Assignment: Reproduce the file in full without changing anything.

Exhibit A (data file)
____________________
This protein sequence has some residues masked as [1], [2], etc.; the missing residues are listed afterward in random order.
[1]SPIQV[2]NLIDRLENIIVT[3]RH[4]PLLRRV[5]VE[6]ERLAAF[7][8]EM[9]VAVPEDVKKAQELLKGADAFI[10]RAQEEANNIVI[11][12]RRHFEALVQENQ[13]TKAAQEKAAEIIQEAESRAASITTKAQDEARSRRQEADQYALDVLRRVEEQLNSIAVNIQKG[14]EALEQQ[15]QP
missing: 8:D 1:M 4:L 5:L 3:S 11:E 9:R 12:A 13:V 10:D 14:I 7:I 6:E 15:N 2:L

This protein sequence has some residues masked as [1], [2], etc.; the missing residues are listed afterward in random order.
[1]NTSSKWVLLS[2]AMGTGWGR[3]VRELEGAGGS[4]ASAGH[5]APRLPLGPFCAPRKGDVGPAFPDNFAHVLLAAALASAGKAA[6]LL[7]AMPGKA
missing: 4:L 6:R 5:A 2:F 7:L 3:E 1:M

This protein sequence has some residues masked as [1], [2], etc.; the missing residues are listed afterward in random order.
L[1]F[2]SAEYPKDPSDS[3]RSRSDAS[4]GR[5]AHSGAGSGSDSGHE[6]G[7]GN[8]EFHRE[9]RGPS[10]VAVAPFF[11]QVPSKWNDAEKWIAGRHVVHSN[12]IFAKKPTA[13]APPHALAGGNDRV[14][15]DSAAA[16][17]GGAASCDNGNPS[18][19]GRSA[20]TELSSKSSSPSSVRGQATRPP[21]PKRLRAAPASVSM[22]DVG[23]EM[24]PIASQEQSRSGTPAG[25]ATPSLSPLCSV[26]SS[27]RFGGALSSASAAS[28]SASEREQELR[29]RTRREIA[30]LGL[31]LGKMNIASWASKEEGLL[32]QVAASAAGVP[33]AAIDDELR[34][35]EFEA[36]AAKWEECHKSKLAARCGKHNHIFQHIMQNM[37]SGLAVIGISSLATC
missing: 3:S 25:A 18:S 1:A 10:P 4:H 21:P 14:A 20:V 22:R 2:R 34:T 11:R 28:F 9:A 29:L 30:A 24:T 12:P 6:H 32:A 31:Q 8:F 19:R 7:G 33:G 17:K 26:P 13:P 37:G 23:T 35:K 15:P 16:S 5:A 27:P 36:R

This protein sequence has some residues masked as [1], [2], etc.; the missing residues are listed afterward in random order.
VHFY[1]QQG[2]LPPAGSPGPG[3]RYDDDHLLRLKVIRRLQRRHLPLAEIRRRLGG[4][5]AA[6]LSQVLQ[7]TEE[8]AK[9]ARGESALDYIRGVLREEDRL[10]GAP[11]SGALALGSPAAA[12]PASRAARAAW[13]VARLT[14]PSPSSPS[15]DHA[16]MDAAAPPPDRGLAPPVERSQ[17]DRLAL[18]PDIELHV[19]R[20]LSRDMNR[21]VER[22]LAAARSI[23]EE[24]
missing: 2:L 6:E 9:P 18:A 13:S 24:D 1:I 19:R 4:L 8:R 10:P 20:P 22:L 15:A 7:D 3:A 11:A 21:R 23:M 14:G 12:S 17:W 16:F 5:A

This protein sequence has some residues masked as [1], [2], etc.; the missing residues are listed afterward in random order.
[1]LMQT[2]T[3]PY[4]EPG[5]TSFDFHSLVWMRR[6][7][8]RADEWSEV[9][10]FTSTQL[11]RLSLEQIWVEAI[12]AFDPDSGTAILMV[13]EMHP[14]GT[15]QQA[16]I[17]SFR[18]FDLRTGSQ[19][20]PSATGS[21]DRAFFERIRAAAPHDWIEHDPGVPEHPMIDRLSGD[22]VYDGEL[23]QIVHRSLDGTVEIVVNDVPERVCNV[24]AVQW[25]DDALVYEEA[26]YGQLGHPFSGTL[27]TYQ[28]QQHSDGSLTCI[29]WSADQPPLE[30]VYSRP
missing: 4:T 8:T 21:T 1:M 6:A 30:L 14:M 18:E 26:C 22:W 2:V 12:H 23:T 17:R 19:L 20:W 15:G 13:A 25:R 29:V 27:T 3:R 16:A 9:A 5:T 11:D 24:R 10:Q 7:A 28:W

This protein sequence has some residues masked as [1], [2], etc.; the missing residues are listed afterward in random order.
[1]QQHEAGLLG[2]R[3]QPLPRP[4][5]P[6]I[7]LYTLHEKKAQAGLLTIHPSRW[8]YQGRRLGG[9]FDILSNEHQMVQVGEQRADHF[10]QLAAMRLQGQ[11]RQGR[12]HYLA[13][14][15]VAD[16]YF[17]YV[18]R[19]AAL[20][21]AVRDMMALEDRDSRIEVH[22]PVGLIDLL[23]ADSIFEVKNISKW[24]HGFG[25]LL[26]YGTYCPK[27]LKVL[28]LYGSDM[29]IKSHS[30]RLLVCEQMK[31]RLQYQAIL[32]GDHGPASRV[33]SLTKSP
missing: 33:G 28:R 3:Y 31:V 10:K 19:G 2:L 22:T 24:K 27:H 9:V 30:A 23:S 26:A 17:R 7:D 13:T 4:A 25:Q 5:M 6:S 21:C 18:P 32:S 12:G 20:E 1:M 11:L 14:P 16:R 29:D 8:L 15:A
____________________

This protein sequence has some residues masked as [1], [2], etc.; the missing residues are listed afterward in random order.
[1]SPIQV[2]NLIDRLENIIVT[3]RH[4]PLLRRV[5]VE[6]ERLAAF[7][8]EM[9]VAVPEDVKKAQELLKGADAFI[10]RAQEEANNIVI[11][12]RRHFEALVQENQ[13]TKAAQEKAAEIIQEAESRAASITTKAQDEARSRRQEADQYALDVLRRVEEQLNSIAVNIQKG[14]EALEQQ[15]QP
missing: 8:D 1:M 4:L 5:L 3:S 11:E 9:R 12:A 13:V 10:D 14:I 7:I 6:E 15:N 2:L

This protein sequence has some residues masked as [1], [2], etc.; the missing residues are listed afterward in random order.
[1]NTSSKWVLLS[2]AMGTGWGR[3]VRELEGAGGS[4]ASAGH[5]APRLPLGPFCAPRKGDVGPAFPDNFAHVLLAAALASAGKAA[6]LL[7]AMPGKA
missing: 4:L 6:R 5:A 2:F 7:L 3:E 1:M

This protein sequence has some residues masked as [1], [2], etc.; the missing residues are listed afterward in random order.
L[1]F[2]SAEYPKDPSDS[3]RSRSDAS[4]GR[5]AHSGAGSGSDSGHE[6]G[7]GN[8]EFHRE[9]RGPS[10]VAVAPFF[11]QVPSKWNDAEKWIAGRHVVHSN[12]IFAKKPTA[13]APPHALAGGNDRV[14][15]DSAAA[16][17]GGAASCDNGNPS[18][19]GRSA[20]TELSSKSSSPSSVRGQATRPP[21]PKRLRAAPASVSM[22]DVG[23]EM[24]PIASQEQSRSGTPAG[25]ATPSLSPLCSV[26]SS[27]RFGGALSSASAAS[28]SASEREQELR[29]RTRREIA[30]LGL[31]LGKMNIASWASKEEGLL[32]QVAASAAGVP[33]AAIDDELR[34][35]EFEA[36]AAKWEECHKSKLAARCGKHNHIFQHIMQNM[37]SGLAVIGISSLATC
missing: 3:S 25:A 18:S 1:A 10:P 4:H 21:P 14:A 20:V 22:R 2:R 34:T 11:R 28:F 9:A 29:L 30:A 24:T 12:P 6:H 32:A 31:Q 8:F 19:R 7:G 33:G 17:K 26:P 13:P 37:G 23:T 35:K 15:P 16:S 5:A 27:P 36:R

This protein sequence has some residues masked as [1], [2], etc.; the missing residues are listed afterward in random order.
VHFY[1]QQG[2]LPPAGSPGPG[3]RYDDDHLLRLKVIRRLQRRHLPLAEIRRRLGG[4][5]AA[6]LSQVLQ[7]TEE[8]AK[9]ARGESALDYIRGVLREEDRL[10]GAP[11]SGALALGSPAAA[12]PASRAARAAW[13]VARLT[14]PSPSSPS[15]DHA[16]MDAAAPPPDRGLAPPVERSQ[17]DRLAL[18]PDIELHV[19]R[20]LSRDMNR[21]VER[22]LAAARSI[23]EE[24]
missing: 2:L 6:E 9:P 18:A 13:S 24:D 1:I 19:R 4:L 8:R 10:P 20:P 22:L 15:A 7:D 3:A 11:A 21:R 23:M 14:G 12:S 17:W 16:F 5:A

This protein sequence has some residues masked as [1], [2], etc.; the missing residues are listed afterward in random order.
[1]LMQT[2]T[3]PY[4]EPG[5]TSFDFHSLVWMRR[6][7][8]RADEWSEV[9][10]FTSTQL[11]RLSLEQIWVEAI[12]AFDPDSGTAILMV[13]EMHP[14]GT[15]QQA[16]I[17]SFR[18]FDLRTGSQ[19][20]PSATGS[21]DRAFFERIRAAAPHDWIEHDPGVPEHPMIDRLSGD[22]VYDGEL[23]QIVHRSLDGTVEIVVNDVPERVCNV[24]AVQW[25]DDALVYEEA[26]YGQLGHPFSGTL[27]TYQ[28]QQHSDGSLTCI[29]WSADQPPLE[30]VYSRP
missing: 4:T 8:T 21:T 1:M 6:A 30:L 14:M 18:E 26:C 22:W 2:V 12:H 23:T 17:R 19:L 20:W 15:G 13:A 25:R 29:V 27:T 3:R 16:A 9:A 5:T 11:D 24:R 10:Q 7:A 28:W

This protein sequence has some residues masked as [1], [2], etc.; the missing residues are listed afterward in random order.
[1]QQHEAGLLG[2]R[3]QPLPRP[4][5]P[6]I[7]LYTLHEKKAQAGLLTIHPSRW[8]YQGRRLGG[9]FDILSNEHQMVQVGEQRADHF[10]QLAAMRLQGQ[11]RQGR[12]HYLA[13][14][15]VAD[16]YF[17]YV[18]R[19]AAL[20][21]AVRDMMALEDRDSRIEVH[22]PVGLIDLL[23]ADSIFEVKNISKW[24]HGFG[25]LL[26]YGTYCPK[27]LKVL[28]LYGSDM[29]IKSHS[30]RLLVCEQMK[31]RLQYQAIL[32]GDHGPASRV[33]SLTKSP
missing: 33:G 28:R 3:Y 31:V 10:K 19:G 2:L 22:T 24:K 27:H 9:V 30:A 23:S 26:A 17:R 7:D 13:T 4:A 25:Q 5:M 6:S 21:C 18:P 32:S 12:G 20:E 1:M 11:L 14:P 16:R 29:D 8:L 15:A